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Water Life

Are you fascinated by water? I don’t mean the wet stuff that falls from the sky, but the places it ends up – in streams, rivers, lakes and the ocean. I’ve always had a fascination for water and the life contained in and around it. When travelling I try to look for a place to stay near a river as you can guarantee there will be something interesting to look at.

Starfish Madeira
Starfish in Madeira

When I was young, many moons ago, my aunt and uncle lived in a house that had a tiny stream at the bottom of the garden, I loved going down there, ever hopeful that I might find a minnow or two, or some kind of fishy life. Sadly, it was quite devoid of water life but it didn’t put me off!

When our children were young, we had tropical fishes in an aquarium. They were very pretty but my husband’s favourite was our Plecostomus, a suckermouth catfish, beautifully patterned in brown and beige with a dramatic sailfin. Normally feeding on algae on the bottom and sides of the tank, we soon found that our Pleco loved cooked chicken!

Plecostomus - Wiki
Plecostomus (Wiki - Staszek Szybki Jest)

As our little fish gradually died out and Pleco was getting bigger, finally reaching a length of 12 inches, we opted for a pair of large Oscar Cichlids to keep him company. Amazingly intelligent with great personalities (honest!) and velvety skin, they can recognise their owner and can even be taught tricks for food!

Oscar Cichlid
Oscar Cichlid

I’ve always loved amphibians, especially frogs and toads. While frogs were plentiful where I lived in the UK, toads were scarcer, although we did have one living under our garden shed. Did you collect tadpoles as a child and watch them gradually turn into little froglets and then complete lose their tails? An amazing transformation. We discovered tadpoles liked cooked chicken too! When we moved to Portugal, we found numerous toads in the lanes after it had rained. The photos show the beautiful little green and red natterjack toad and the enormous but very handsome common toad.

Natterjack ToadCommon Toad
Natterjack Toad / Common Toad

We also had black and yellow fire salamanders visit the garden at night when it was wet. Some salamanders are fully aquatic throughout their lives, some take to the water intermittently and others are entirely terrestrial as adults. The fire salamander likes to hide in fallen leaves or under wood and other objects but need small brooks and ponds for the development of their young. The skin is toxic so they are best left alone and viewed from a distance!

Salamander Portugal
Salamander Portugal

I am very interested in macro photography and love to take photos of little critters. When my husband and I used to go on photography jaunts he would be looking upwards for birds and I would be looking downwards for bugs. We made a great team! One such outing was to the Brecon Beacons in Wales with a guide who was very knowledgeable about dragonflies. These graceful creatures are fascinating. Most of their life is spent underwater as a nymph, this stage can be anything between 2 months and five years. When ready to turn into an adult the nymph makes its way to the surface, remaining stationery with its head out of the water while its respiratory system adapts to breathing air, then climbs up a reed and moults into the beautiful creatures we see hovering over pools of water. Another fantastic transformation!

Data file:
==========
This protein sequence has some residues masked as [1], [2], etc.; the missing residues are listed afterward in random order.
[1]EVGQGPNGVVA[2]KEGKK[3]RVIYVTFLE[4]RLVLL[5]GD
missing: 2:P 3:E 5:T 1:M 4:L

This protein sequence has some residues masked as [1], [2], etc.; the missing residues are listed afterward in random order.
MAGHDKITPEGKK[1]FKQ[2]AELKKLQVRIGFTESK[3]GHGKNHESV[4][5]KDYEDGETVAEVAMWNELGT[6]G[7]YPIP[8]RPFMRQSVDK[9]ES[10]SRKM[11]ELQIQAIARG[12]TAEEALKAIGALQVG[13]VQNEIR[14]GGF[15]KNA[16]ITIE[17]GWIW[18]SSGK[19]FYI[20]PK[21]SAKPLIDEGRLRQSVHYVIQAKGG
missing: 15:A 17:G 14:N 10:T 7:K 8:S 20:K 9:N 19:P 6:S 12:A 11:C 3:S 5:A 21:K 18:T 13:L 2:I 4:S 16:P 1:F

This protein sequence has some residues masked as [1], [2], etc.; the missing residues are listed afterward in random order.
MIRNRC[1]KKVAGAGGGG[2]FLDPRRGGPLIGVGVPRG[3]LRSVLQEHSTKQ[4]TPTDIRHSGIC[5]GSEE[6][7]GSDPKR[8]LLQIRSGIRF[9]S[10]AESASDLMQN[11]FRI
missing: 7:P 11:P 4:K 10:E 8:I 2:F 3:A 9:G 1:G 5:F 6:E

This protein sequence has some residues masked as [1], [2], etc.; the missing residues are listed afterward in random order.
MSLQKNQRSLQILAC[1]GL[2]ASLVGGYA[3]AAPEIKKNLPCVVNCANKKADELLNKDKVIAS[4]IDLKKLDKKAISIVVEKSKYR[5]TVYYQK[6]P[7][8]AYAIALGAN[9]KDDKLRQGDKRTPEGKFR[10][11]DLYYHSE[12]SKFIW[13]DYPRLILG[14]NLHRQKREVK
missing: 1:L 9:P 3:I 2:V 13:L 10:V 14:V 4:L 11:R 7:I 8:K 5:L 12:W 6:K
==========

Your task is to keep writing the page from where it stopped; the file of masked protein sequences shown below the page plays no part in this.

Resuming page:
Male Goldenringed Dragonfly
Male Goldenringed Dragonfly

Who doesn’t love exploring rock pools on the beach after the tide has gone out? There is no telling what might be found – crabs, starfish, anemones, sea urchins, shrimps –a tiny glimpse of ocean life which normally we might be unaware of.

StarfishSea Urchin
Starfish / Sea Urchin

We sometimes see jellyfish which have been washed up on the shores but usually these poor creatures are deceased. We were lucky enough to observe a live one at close quarters when we visited Lagos marina in Portugal. With its semi-transparent head seemingly illuminated from within, it resembled something from outer space. Beautiful to watch, we hoped that it made its way safely back out to the ocean again.

Jellyfish in PortugalJellyfish in Portugal
Jellyfish in Portugal

A brilliant way of observing life in the ocean is to go snorkelling. I was introduced to this when on holiday with friends in Madeira. Not being a strong swimmer, I was very apprehensive but was assured that, as long as I could float, I would be OK. So, I did several circuits around the swimming pool before plucking up courage and venturing into the ocean, It was so worth it! It was incredible to see shoals of brightly coloured fish up close and I’m so glad that I overcame my nervousness and literally took the plunge!

Madeira SnorkellingMadeira Snorkelling
Madeira Snorkelling

I hope my article has encouraged you to take a closer look and interest in the life that is all around us in that precious commodity – water!

Brecon Beacons - Underwater World
Brecon Beacons - Underwater World


Contributed by Chris

(Published 26th Jul 2023)

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